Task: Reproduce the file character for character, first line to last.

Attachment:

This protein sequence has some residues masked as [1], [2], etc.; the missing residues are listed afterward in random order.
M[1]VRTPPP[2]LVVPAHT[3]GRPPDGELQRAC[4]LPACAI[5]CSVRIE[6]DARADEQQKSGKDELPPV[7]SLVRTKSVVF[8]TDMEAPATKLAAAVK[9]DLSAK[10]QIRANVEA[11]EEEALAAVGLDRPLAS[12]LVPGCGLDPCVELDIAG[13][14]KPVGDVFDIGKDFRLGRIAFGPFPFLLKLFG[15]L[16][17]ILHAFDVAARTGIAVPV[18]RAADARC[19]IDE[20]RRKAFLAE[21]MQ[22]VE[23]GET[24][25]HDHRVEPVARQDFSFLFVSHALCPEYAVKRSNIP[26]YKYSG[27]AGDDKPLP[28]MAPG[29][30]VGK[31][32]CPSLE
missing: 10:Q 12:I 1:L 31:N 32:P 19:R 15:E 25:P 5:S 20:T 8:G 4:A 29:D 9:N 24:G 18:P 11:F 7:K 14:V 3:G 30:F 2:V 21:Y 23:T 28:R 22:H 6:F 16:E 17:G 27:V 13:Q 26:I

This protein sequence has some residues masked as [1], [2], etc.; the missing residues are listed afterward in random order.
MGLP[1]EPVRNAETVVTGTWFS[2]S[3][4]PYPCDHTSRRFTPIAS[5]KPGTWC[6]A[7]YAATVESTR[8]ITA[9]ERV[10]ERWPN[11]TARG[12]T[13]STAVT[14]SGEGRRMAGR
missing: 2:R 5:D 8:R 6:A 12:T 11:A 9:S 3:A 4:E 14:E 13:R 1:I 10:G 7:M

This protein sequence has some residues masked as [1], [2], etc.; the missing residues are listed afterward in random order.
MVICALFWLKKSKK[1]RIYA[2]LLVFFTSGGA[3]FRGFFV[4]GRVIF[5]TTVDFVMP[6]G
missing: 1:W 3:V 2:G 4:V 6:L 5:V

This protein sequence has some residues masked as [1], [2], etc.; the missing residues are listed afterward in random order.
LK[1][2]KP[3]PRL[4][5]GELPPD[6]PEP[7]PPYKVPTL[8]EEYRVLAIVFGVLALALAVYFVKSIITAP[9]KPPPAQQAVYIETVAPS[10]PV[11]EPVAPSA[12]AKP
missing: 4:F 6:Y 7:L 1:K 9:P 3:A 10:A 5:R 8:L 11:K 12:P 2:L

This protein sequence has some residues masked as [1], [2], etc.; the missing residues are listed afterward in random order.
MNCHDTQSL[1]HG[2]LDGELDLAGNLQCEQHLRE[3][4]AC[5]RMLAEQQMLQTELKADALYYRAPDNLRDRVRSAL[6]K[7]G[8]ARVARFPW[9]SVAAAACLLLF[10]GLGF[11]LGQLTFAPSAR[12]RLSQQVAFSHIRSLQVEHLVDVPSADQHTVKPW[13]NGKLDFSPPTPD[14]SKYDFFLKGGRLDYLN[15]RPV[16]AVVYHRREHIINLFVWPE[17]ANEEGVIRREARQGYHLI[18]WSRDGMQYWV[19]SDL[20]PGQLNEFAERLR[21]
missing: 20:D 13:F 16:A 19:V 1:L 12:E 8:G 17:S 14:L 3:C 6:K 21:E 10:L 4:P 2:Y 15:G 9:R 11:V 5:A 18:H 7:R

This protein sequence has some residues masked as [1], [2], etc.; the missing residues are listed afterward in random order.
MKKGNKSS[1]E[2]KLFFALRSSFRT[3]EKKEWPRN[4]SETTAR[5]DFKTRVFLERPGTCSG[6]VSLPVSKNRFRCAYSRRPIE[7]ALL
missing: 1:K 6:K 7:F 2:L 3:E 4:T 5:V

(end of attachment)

This protein sequence has some residues masked as [1], [2], etc.; the missing residues are listed afterward in random order.
M[1]VRTPPP[2]LVVPAHT[3]GRPPDGELQRAC[4]LPACAI[5]CSVRIE[6]DARADEQQKSGKDELPPV[7]SLVRTKSVVF[8]TDMEAPATKLAAAVK[9]DLSAK[10]QIRANVEA[11]EEEALAAVGLDRPLAS[12]LVPGCGLDPCVELDIAG[13][14]KPVGDVFDIGKDFRLGRIAFGPFPFLLKLFG[15]L[16][17]ILHAFDVAARTGIAVPV[18]RAADARC[19]IDE[20]RRKAFLAE[21]MQ[22]VE[23]GET[24][25]HDHRVEPVARQDFSFLFVSHALCPEYAVKRSNIP[26]YKYSG[27]AGDDKPLP[28]MAPG[29][30]VGK[31][32]CPSLE
missing: 10:Q 12:I 1:L 31:N 32:P 19:R 15:E 25:P 5:S 20:T 8:G 4:A 29:D 9:N 24:G 18:P 11:F 7:K 14:V 3:G 30:F 2:V 21:Y 23:T 28:R 22:H 6:F 16:E 17:G 27:V 13:Q 26:I

This protein sequence has some residues masked as [1], [2], etc.; the missing residues are listed afterward in random order.
MGLP[1]EPVRNAETVVTGTWFS[2]S[3][4]PYPCDHTSRRFTPIAS[5]KPGTWC[6]A[7]YAATVESTR[8]ITA[9]ERV[10]ERWPN[11]TARG[12]T[13]STAVT[14]SGEGRRMAGR
missing: 2:R 5:D 8:R 6:A 12:T 11:A 9:S 3:A 4:E 14:E 13:R 1:I 10:G 7:M

This protein sequence has some residues masked as [1], [2], etc.; the missing residues are listed afterward in random order.
MVICALFWLKKSKK[1]RIYA[2]LLVFFTSGGA[3]FRGFFV[4]GRVIF[5]TTVDFVMP[6]G
missing: 1:W 3:V 2:G 4:V 6:L 5:V

This protein sequence has some residues masked as [1], [2], etc.; the missing residues are listed afterward in random order.
LK[1][2]KP[3]PRL[4][5]GELPPD[6]PEP[7]PPYKVPTL[8]EEYRVLAIVFGVLALALAVYFVKSIITAP[9]KPPPAQQAVYIETVAPS[10]PV[11]EPVAPSA[12]AKP
missing: 4:F 6:Y 7:L 1:K 9:P 3:A 10:A 5:R 8:L 11:K 12:P 2:L

This protein sequence has some residues masked as [1], [2], etc.; the missing residues are listed afterward in random order.
MNCHDTQSL[1]HG[2]LDGELDLAGNLQCEQHLRE[3][4]AC[5]RMLAEQQMLQTELKADALYYRAPDNLRDRVRSAL[6]K[7]G[8]ARVARFPW[9]SVAAAACLLLF[10]GLGF[11]LGQLTFAPSAR[12]RLSQQVAFSHIRSLQVEHLVDVPSADQHTVKPW[13]NGKLDFSPPTPD[14]SKYDFFLKGGRLDYLN[15]RPV[16]AVVYHRREHIINLFVWPE[17]ANEEGVIRREARQGYHLI[18]WSRDGMQYWV[19]SDL[20]PGQLNEFAERLR[21]
missing: 20:D 13:F 16:A 19:V 1:L 12:E 8:G 17:S 14:L 3:C 6:K 21:E 10:L 4:P 2:Y 15:G 9:R 11:V 5:A 18:H 7:R

This protein sequence has some residues masked as [1], [2], etc.; the missing residues are listed afterward in random order.
MKKGNKSS[1]E[2]KLFFALRSSFRT[3]EKKEWPRN[4]SETTAR[5]DFKTRVFLERPGTCSG[6]VSLPVSKNRFRCAYSRRPIE[7]ALL
missing: 1:K 6:K 7:F 2:L 3:E 4:T 5:V